Michigan Tries Radical Route to Reform State's Move to Cut Its Major Source of Education Financing Is Straining Political Alliances and Threatening School Closings
Laurent Belsie, writer of The Christian Science Monitor, The Christian Science Monitor
MICHIGAN is taking the radical route to education reform.
Two months ago, its legislature and governor agreed to cut most property taxes - the major source of funding for public schools. If they don't figure out how to replace that money, and soon, most school districts will find it impossible to stay open next fall.
"This represents a kind of brinkmanship," says Michael Traugott, program director at the University of Michigan's Center for Political Studies in Ann Arbor.
"It's also education reform by accident," says David Plank, professor of educational administration at Michigan State University in East Lansing. "The stakes are extremely high and the probability of agreement is extremely low."
Republican Gov. John Engler will have to reach a compromise in a statehouse evenly split between Republicans and Democrats. If they don't find common ground, "this whole thing could blow up in everyone's face," says Bill Ballenger, editor of a biweekly newsletter called Inside Michigan Politics. And the politics of agreement are dicey.
Even if the parties find a solution, each side risks alienating powerful friends. Governor Engler will have to think twice about forcing wealthy (and largely Republican) communities to cap their spending on schools. Democratic State Sen. Debbie Stabenow, who introduced the dramatic tax-cut amendments, has angered the state's most powerful teachers' union. The state's highest-ranking labor official recently called the senator "unelectable."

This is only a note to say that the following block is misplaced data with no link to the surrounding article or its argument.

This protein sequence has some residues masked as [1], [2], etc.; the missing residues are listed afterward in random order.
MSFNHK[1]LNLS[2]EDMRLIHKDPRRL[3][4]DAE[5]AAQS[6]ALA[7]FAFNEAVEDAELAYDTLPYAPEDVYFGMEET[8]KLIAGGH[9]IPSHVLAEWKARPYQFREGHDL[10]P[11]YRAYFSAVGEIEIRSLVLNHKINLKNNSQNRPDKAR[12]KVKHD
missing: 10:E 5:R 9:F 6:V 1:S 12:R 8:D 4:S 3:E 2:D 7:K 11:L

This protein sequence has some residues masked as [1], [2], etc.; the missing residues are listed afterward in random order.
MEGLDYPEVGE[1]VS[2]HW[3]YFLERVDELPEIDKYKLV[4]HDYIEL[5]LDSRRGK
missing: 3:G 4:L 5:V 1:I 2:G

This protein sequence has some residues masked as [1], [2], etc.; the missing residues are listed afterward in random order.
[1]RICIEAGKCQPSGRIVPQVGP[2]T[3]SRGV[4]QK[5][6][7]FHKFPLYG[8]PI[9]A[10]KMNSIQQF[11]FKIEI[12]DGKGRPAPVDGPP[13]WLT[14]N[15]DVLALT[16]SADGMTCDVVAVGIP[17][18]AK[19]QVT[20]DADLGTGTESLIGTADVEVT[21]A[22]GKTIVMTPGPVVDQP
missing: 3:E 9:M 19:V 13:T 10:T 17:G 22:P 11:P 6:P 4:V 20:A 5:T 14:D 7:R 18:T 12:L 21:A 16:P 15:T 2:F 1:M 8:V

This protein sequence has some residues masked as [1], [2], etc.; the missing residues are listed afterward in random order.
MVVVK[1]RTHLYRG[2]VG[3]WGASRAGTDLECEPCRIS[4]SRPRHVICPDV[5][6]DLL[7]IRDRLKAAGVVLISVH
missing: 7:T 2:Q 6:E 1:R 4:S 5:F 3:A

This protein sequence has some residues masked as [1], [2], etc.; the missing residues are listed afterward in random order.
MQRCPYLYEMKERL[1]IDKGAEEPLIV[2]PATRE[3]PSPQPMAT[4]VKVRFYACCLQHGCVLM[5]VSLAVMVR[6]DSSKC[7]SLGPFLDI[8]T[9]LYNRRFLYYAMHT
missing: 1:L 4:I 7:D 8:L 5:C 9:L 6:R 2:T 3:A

Complicating matters, both Engler and Ms. Stabenow are eyeing the race for governor next year and covet the mantle of education reformer. Both of them cast the current crisis as a historic opportunity to reform Michigan education.
"We need first to define what quality education is, and then we'll decide how much it's going to cost," says Bobbie McKennon, special assistant to State Treasurer Doug Roberts. "We have an opportunity here to really restructure education so we get the outcomes we want and deserve." The treasurer is heading up the governor's education-reform team.
The governor is expected to announce his plan Oct. 5, when he addresses a joint session of the legislature.
Stabenow released her reform program last week. …